New Historian

Trenches for Australian Soldiers Discovered in Canberra

Anzac War Memorial Queensland (2)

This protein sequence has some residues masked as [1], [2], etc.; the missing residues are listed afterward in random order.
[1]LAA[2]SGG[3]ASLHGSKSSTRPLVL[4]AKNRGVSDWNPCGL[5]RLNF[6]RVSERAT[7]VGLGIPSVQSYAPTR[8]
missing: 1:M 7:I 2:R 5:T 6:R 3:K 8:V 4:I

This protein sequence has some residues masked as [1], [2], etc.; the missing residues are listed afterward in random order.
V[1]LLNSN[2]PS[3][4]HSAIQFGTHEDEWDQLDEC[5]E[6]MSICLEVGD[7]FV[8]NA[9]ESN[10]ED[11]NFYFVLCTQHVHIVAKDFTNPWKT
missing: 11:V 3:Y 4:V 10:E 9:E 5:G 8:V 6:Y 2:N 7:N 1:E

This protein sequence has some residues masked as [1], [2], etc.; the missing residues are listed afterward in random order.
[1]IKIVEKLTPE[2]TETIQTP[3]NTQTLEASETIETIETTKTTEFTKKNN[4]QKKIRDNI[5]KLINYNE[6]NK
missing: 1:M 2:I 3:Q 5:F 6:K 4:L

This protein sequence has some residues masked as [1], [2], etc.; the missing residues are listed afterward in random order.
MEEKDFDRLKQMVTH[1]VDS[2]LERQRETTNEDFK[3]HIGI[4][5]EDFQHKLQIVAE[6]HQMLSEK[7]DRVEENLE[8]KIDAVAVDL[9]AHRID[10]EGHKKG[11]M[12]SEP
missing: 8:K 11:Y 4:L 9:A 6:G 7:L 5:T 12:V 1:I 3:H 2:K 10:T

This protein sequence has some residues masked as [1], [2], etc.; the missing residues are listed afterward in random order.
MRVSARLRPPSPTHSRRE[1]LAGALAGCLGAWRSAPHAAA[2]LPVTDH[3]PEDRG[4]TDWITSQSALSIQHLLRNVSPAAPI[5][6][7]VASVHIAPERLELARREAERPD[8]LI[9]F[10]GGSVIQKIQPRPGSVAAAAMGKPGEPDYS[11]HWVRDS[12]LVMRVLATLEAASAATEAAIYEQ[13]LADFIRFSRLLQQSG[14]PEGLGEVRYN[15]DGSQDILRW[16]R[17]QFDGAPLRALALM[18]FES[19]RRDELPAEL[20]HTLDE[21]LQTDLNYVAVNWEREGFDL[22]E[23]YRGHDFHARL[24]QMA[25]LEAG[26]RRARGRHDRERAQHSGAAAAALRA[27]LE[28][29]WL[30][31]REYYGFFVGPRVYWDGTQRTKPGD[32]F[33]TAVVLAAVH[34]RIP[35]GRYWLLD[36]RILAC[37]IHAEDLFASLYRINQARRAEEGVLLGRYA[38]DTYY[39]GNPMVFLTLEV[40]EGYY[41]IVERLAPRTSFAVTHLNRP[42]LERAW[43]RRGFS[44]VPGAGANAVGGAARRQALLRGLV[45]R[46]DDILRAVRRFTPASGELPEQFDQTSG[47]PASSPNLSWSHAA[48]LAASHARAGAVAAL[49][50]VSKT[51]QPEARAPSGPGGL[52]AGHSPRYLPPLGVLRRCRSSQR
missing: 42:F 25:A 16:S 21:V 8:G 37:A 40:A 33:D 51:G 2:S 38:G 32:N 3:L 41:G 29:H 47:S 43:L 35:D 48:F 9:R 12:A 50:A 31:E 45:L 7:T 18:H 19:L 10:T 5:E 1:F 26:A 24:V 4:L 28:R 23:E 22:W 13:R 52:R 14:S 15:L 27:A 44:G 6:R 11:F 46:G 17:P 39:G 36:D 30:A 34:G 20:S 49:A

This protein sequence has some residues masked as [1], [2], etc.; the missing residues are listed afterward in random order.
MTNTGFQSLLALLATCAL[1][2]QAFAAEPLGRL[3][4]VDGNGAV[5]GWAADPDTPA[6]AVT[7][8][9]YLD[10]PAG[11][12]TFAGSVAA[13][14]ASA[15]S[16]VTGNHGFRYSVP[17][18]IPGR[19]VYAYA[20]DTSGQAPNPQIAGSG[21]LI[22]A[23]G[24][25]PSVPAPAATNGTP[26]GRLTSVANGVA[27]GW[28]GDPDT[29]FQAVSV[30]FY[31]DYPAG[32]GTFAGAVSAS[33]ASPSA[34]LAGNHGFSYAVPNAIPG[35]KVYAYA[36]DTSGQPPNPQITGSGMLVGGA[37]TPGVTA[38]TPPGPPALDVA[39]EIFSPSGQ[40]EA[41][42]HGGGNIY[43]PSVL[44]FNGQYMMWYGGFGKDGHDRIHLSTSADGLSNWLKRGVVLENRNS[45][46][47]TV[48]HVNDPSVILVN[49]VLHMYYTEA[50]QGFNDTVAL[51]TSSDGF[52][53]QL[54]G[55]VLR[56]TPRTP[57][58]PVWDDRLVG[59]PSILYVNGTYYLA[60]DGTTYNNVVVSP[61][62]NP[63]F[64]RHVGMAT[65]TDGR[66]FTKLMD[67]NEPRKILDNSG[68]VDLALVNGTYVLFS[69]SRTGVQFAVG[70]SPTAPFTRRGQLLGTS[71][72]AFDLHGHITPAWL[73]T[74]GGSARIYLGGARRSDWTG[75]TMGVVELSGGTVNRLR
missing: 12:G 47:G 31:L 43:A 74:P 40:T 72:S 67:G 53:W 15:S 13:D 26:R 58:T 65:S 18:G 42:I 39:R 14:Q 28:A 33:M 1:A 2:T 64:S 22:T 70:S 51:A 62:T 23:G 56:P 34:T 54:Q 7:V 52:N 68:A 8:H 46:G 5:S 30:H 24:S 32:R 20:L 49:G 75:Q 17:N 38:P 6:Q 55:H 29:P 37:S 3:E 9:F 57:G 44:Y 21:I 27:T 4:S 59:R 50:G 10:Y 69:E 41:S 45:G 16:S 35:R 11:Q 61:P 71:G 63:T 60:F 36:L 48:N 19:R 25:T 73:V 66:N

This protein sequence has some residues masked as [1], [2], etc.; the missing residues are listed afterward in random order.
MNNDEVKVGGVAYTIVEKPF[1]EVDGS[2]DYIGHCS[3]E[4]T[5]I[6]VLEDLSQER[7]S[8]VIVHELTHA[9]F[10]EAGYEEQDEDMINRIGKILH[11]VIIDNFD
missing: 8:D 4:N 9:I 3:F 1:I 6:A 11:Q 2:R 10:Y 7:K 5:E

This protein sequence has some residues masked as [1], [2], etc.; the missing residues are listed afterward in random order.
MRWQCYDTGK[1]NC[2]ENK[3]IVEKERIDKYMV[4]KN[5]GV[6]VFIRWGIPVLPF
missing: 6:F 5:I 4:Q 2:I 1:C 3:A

<![CDATA[A series of trenches created nearly a century ago to train Australian and New Zealand soldiers before shipping them off to fight in The First World War have been re-discovered in the south of Canberra. In the Jerrabomberra Wetlands of Canberra, Anzac officers had the trenches constructed in 1916 in order to hone soldiers’ skills before being relocated to the gruesome fighting that would go on to ravage the French countryside so terribly that the scars persist even to this day. However, the trenches that were dug in Australia went largely unnoticed for nearly a hundred years until researchers from the Australian National University’s (ANU) School of Archaeology and Anthropology stepped in. According to university archaeologist Tim Denham, the search for the trench site was exhaustive, despite Australian War Memorial records that recorded the existence of the training grounds. Ground-penetrating radar and similar technological tools were used to help identify the exact location of these training trenches, which were adjacent to the Duntroon military college where the trench warfare division was stationed. The only remaining trench warfare training site left in Australia, it was used as a place “where they trained people to train others, who then built the system in the field," according to Denham in an interview with the Australian Broadcasting Corporation (ABC). Now that the location of these trenches has been uncovered, ANU archaeology students, under the watchful eye of Denham, have begun to excavate the first few surface layers of the network of of tunnels and earthworks. Both the Jerrabomberra Wetlands Management Committee and the ACT Parks and Conservation Service are assisting in the endeavor. Though the dig is still in its infancy, the ABC reports that students have already begun to stumble across hundred-year-old artifacts buried in the trenches, such as spent shotgun casings. Denham says that there are tentative plans to open the trenches to the public, once they have been fully excavated and possibly restored to how they would have looked in 1916. With the centennial of the construction of these training trenches approaching quickly, hopes are high that the project will be completed in time to commemorate the horrors of the Great War in a way that will preserve the event in time and help avoid such carnage in the future. "It's a sobering thought,” Denham said, referring to how many soldiers lost their lives in the mud and blood of the trenches of World War I, especially in comparison to how they might have felt while training in the facilities in Canberra.. “When people were here they were probably optimistic about the new trench designs and how they'd go in the field," the archaeologist remarked, only to have that optimism burned from them in moments when faced with the realities of trench fighting. The fact that so few returned from that cataclysmic conflict will hopefully be felt in the chill and the damp of those reconstructed earthworks while they’re roamed by modern visitors in the future. Image courtesy of Wikimedia Commons user: Peter Ellis]]>

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